It’s been quite a year in Calgary.
The Flames shocked the hockey world by making the playoffs on the backs of a cadre of young players, then they upped the ante by winning a round. Then the org’s GM consummates possibly the biggest impact trade since Sutter swapped a 2nd for Kiprusoff and caps it all off by snagging the biggest forward UFA target on the team’s list.
Which is to say, we have a lot to talk about. In fact there’s so much that I have split the mailbag into two posts. In Part 1, we talk about the Flames various roster logjams and what we can expect out of Michael Frolik.
— Colin (@DragonsDeck) July 3, 2015
— Dave Hutchinson (@davehutch51) July 3, 2015
If the Flames sign all of their pending RFA’s, the club has a lot of forwards at the bottom of the rotation to muddle through. The list includes Lance Bouma (RFA), Paul Byron (RFA), Josh Jooris (RFA), Drew Shore (RFA), Brandon Bollig, Joe Colborne, Matt Stajan, Mason Raymond and David Jones with Micheal Ferland, Markus Granlund, Bill Arnold and David Wolf knocking on the door.
That’s 13 guys battling for seven roster spots. Three of them are still able to sneak through waivers if they are sent down for now (Granlund, Arnold and Wolf), though Granlund is just five games away from waivers eligibility. Ferland is this grouping as well, though depending on how you read the CBA, he may be waiver eligible starting this year.
We can say the list of “fringe” guys looks like this: Raymond, Bollig, Ferland, Granlund, Arnold and Wolf, with Ferland challenging to work his way into a full blown regular player this season. Bollig and Raymond are clearly redundant and it’s on the team to find ways to move them along somehow. After that, it will be incumbent on Granlund, Arnold and Wolf to prove they are more than top line AHL players in order to bump one of the other regulars.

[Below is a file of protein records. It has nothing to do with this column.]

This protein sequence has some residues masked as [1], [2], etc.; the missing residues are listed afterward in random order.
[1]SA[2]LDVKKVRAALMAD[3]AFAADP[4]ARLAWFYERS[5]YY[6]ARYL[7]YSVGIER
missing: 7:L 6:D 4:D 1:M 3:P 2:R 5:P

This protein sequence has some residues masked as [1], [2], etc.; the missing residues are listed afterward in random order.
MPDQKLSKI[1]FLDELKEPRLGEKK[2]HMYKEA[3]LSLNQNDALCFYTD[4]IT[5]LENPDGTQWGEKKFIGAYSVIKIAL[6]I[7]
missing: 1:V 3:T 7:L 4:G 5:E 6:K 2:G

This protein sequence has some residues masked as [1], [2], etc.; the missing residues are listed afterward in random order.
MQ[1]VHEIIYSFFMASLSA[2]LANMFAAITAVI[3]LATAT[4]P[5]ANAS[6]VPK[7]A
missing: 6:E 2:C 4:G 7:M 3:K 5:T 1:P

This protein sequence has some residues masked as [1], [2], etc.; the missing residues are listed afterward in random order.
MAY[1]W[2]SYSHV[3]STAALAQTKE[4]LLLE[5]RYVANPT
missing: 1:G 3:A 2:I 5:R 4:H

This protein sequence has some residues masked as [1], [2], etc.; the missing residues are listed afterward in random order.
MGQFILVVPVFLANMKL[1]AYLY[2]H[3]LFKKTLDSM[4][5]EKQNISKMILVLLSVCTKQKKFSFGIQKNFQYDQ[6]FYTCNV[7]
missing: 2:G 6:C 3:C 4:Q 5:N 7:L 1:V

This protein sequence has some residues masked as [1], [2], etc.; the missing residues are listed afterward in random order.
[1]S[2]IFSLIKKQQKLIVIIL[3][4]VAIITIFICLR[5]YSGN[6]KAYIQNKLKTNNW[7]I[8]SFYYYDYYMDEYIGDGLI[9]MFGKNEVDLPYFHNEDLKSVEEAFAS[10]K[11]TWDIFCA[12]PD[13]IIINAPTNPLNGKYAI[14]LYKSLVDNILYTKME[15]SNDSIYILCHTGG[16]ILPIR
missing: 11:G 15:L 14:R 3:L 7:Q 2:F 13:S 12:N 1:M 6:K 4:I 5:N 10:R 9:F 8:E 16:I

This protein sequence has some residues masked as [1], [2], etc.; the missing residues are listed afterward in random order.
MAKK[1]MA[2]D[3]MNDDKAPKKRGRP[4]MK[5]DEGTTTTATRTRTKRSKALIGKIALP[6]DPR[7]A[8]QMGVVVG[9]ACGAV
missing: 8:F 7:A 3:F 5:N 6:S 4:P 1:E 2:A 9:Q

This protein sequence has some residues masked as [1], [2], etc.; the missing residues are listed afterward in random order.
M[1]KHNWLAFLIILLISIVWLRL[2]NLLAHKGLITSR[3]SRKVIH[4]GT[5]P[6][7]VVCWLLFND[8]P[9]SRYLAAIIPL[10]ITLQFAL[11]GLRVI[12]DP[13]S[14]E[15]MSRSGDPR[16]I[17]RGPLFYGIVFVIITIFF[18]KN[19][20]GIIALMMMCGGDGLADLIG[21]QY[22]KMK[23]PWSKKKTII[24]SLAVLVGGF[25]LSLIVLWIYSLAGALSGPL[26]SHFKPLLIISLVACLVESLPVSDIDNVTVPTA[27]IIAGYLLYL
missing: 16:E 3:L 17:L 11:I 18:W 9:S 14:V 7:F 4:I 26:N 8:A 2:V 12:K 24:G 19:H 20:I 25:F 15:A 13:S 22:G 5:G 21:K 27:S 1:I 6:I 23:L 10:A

If Raymond and Bollig are traded or demoted, that leaves Colborne, Stajan, Bouma, Jooris, Byron, Jones, Ferland and Shore to fill out the bottom six. If Ferland can’t be sent to the AHL without waivers, the Flames may need to get rid of at least one more of these bodies before the season starts.
— Ron (@ronipedia) July 3, 2015
The other logjam is in net. With the re-signing of Karri Ramo, Calgary now has three puck stoppers who are waivers eligible and on one-way deals.
Sometimes it’s possible to sneak a goalie through waivers at the start of the year because teams almost always start the season with a full complement of goaltenders. That said, there’s still plenty of risk when it comes to trying to slide a prospect of Orit’s calibre through 29 NHL clubs. It would only take one to decide he’s a better long-term bet than they’re #2 guy for him to get swiped for nothing.
Brad Treliving has made veiled references to potentially trading one of the veterans at some point during the summer recently. In fact, the team may have re-signed Ramo to increase their trade options and roster flexibility. If I was forced to bet, I say the Flames deal one of Ramo or Hiller before the puck drops in October.
@Kent_Wilson 1. Let’s have your opinion on Mason Raymonds outlook for next year…2. Does Ferland make team out of camp I presume..?
— NidNation (@NiddNation) July 3, 2015
Though this is somewhat answered above, I wanted to talk about these two players specifically.